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david%l8s.co.uk@localhost (David Laight) writes:
>Forcing the raw disk block size through all the kernel layes will be
To be true, that's how it was 'in the beginning' of Unix and
a rough check shows that FreeBSD still does it that way.
Touching lots of code to go back to this model is what I fear.
>Care does need to be taken about which 'sector size' values are where.
>Which may mean translating everything to use 64bit byte offsets.
>At least that will reduce the number of times values are converted,
>and ensure that convertions are, for the most part at least, done
>using shifts, not division.
I don't see that it would reduce the number of conversions.
Filesystem blocks -> some intermediate value -> disk blocks.
Wether the intermediate value is bytes or DEV_BSIZE units
doesn't matter (and a single division doesn't matter anyway
if you think about performance).
Not having some intermediate value on the other hand avoids
an operation but shifts the complexity into the upper layer.
The upper layer of course already deals with this to some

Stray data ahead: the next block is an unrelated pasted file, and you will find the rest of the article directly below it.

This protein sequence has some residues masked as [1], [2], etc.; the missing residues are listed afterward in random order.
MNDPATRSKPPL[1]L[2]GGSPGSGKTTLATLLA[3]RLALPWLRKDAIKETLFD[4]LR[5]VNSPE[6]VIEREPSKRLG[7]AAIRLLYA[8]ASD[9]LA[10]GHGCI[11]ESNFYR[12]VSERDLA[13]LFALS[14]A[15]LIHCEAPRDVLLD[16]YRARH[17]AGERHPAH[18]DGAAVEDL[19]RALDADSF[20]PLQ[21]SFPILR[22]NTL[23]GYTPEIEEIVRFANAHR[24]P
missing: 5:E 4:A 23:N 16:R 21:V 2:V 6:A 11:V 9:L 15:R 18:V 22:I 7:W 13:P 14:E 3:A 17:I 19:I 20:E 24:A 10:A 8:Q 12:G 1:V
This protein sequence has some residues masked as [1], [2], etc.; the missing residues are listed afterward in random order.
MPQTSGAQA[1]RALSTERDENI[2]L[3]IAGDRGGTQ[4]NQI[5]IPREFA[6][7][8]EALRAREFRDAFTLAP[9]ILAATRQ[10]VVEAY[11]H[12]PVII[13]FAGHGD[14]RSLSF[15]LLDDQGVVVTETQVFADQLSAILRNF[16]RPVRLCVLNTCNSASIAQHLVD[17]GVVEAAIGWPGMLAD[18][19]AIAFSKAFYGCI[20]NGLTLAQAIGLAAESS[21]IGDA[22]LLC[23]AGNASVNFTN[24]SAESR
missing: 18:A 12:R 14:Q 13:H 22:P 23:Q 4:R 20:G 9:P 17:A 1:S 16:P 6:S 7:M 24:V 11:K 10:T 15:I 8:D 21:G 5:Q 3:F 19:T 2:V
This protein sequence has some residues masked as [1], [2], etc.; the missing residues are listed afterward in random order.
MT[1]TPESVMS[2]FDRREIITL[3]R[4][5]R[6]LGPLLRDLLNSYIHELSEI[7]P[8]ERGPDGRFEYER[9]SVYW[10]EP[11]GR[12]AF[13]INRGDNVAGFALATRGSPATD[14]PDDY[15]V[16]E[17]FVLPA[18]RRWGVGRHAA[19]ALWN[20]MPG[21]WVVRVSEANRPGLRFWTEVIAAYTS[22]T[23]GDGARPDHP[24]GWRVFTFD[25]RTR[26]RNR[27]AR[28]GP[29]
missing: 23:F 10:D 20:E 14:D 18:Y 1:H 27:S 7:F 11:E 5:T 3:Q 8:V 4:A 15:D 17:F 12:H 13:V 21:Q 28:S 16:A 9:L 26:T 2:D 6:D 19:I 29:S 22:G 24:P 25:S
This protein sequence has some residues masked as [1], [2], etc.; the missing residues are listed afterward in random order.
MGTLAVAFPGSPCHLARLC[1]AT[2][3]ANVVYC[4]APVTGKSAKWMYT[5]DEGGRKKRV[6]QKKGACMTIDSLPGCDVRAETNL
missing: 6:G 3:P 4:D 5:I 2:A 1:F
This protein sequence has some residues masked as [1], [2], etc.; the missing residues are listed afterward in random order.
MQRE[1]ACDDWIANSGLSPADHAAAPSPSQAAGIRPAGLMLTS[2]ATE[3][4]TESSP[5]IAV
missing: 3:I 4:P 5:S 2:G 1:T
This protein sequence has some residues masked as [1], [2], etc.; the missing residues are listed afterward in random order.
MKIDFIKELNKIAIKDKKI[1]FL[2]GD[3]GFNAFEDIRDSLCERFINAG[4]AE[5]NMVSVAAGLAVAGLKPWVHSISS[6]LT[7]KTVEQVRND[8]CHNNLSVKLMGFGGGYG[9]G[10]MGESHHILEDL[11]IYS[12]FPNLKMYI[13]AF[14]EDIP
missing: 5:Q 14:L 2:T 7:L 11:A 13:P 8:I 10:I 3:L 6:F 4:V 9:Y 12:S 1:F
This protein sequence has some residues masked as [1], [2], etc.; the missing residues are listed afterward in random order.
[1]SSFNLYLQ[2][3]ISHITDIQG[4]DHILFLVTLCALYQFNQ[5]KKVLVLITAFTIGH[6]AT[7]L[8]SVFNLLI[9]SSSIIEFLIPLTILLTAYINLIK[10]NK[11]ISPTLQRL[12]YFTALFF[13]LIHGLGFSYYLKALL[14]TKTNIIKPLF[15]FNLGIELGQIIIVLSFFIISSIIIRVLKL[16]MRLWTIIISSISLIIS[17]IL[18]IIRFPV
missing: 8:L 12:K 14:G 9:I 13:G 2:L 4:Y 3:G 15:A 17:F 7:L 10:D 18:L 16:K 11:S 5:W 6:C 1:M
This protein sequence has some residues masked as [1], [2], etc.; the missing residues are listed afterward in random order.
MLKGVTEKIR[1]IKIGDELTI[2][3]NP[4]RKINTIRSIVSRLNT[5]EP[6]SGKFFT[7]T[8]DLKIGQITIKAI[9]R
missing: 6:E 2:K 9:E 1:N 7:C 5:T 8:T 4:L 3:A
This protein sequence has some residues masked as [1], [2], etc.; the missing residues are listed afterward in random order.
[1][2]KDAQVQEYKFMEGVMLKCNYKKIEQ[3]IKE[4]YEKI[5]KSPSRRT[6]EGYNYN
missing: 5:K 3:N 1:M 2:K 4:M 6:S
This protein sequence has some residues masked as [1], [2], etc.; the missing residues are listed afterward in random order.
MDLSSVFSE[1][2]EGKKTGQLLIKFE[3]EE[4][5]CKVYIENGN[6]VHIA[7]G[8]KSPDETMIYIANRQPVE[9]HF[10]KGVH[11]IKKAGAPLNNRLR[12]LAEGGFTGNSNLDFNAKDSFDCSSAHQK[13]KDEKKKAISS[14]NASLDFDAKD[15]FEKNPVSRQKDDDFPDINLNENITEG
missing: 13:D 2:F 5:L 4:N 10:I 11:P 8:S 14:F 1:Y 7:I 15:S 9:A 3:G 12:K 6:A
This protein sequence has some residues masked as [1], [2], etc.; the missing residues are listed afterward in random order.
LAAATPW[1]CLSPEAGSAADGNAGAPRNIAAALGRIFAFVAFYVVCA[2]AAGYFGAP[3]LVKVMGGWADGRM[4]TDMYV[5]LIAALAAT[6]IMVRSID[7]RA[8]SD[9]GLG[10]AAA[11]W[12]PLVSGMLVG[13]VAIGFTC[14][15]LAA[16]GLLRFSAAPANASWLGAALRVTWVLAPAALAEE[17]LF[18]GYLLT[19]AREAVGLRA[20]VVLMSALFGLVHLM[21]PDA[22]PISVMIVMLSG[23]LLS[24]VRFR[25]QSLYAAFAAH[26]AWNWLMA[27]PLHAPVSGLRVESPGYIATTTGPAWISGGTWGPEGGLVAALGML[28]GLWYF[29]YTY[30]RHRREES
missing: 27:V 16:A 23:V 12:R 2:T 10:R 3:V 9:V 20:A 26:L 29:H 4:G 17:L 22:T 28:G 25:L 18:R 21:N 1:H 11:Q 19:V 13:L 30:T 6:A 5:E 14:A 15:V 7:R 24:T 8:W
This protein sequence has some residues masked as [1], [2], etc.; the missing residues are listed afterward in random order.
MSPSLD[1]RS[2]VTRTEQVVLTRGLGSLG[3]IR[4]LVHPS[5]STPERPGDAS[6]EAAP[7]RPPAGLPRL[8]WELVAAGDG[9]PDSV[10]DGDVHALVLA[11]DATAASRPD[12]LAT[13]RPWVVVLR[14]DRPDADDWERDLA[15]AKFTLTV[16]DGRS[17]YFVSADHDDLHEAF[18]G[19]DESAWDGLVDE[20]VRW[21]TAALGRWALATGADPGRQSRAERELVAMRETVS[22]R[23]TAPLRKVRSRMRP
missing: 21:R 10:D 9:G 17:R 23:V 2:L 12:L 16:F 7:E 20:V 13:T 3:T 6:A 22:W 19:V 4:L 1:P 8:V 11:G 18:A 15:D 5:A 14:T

degree due to its heritage.
>And I'm still of the believe that it should be possibly to 'dd' a
>filesystem from media with one sector size to that with a different
>sector size (provided the fs block size is larger than both).
FFS isn't meant to work this way. The translation from
filesystem block to (physical!) disk block is encoded
into the superblock. That's why FFS currently fails
on non-512bytes-sectors, newfs uses the translation
to physical sectors, the kernel needs the translation
Currently I just tell newfs to write the information
that the kernel needs. Of course that is incompatible
with say a FreeBSD FFS image and telling the kernel to
compensate internally is probably the correct way.
Michael van Elst
"A potential Snark may lurk in every tree."
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